Careers

We actively seek to develop your practical business, leadership and management skills through a range of professional development programmes.

Increasingly, graduates are required to be cloud and data-ready for the workplace with 66% of employers wanting to see graduates achieve professional qualifications as well as their main degree (CMI 21st Century leaders report). The school works with some of the world’s leading business software providers including SAP and Microsoft, offering the option to take their globally recognised professional digital qualifications alongside your course. Our Digital Centre of Excellence will support you so that you can develop the digital skills necessary to pursue your chosen career and stand out to future employers.

Our employer programme enables you to network with top employers throughout your degree, with many of these companies choosing to sponsor prizes for high-performing students.

Graduate destinations

Our graduates are highly sought after, gaining employment in accountancy, banking and other financial services. If you graduate with a 2:1 or higher on our BSc Accountancy, PwC may offer you a full-time position as a Senior Associate, where you'll earn a very competitive salary. In 2018, all of our Flying Start graduates were offered positions at PwC.

Recent Business School graduates have also gone on to work at prestigious companies including Barclays, EY, and Morgan Stanley.

Average starting salary and career progression

If you graduate with a 2:1 or higher, PwC may offer you a full-time position at Senior Associate level, where you will earn a very competitive salary.

88% of undergraduates from Nottingham University Business School secured graduate level employment or further study within 15 months of graduation. The average annual salary for these graduates was £29,537.*

* Data from University of Nottingham graduates, 2017-2019. HESA Graduate Outcomes. Sample sizes vary. The average annual salary is based on graduates working full-time within the UK.

Studying for a degree at the University of Nottingham will provide you with the type of skills and experiences that will prove invaluable in any career, whichever direction you decide to take.

Throughout your time with us, our Careers and Employability Service can work with you to improve your employability skills even further; assisting with job or course applications, searching for appropriate work experience placements and hosting events to bring you closer to a wide range of prospective employers.

Have a look at our careers page for an overview of all the employability support and opportunities that we provide to current students.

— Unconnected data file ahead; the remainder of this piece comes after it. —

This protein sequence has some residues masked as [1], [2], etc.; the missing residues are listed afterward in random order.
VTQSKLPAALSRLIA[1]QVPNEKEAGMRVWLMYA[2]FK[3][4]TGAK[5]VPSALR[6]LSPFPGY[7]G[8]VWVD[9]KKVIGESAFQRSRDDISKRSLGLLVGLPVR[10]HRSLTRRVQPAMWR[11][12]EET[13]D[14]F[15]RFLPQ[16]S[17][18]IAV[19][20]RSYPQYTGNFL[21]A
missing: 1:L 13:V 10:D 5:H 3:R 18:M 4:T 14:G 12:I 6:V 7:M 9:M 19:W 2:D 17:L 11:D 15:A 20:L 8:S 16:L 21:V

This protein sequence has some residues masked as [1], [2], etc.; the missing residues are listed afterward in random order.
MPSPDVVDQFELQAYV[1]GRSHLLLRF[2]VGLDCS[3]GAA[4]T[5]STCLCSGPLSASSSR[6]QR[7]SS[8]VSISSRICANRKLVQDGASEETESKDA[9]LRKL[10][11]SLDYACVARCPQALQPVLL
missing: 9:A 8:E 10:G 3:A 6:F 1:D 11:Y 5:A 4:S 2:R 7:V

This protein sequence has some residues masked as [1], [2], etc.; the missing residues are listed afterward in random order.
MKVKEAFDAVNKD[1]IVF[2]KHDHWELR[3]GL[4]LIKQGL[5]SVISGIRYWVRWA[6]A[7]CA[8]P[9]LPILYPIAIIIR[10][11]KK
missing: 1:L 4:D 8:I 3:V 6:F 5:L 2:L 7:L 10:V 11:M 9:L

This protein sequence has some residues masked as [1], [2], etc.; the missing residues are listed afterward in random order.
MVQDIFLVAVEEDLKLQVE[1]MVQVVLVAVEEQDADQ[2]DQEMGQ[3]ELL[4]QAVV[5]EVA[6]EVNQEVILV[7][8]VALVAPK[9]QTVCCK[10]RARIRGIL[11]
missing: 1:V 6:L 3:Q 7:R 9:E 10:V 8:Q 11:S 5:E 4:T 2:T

The University of Nottingham is consistently named as one of the most targeted universities by Britain’s leading graduate employers (Ranked in the top ten in The Graduate Market in 2013-2020, High Fliers Research).

Institute of Chartered Accountants in England and Wales

Nottingham University Business School is recognised as an Institute of Chartered Accountants in England and Wales (ICAEW) Partner in Learning, working with ICAEW in the professional development of students.

Successful completion of the course will lead to you completing 80% of the ICAEW Chartered Accountancy modules, along with relevant practical work experience that will count toward your training agreement.

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" The best part of my course is the work placements at PwC. These are guaranteed as part of the programme. The placements allowed me to apply what I had been learning in lectures and develop my professional skills. During each of my placements, the teaching and support by the university was fantastic and helped me prepare for examinations upon my return to campus. "
Thomas Joshua Marriott, BSc Accountancy

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Important information

This online prospectus has been drafted in advance of the academic year to which it applies. Every effort has been made to ensure that the information is accurate at the time of publishing, but changes (for example to course content) are likely to occur given the interval between publishing and commencement of the course. It is therefore very important to check this website for any updates before you apply for the course where there has been an interval between you reading this website and applying.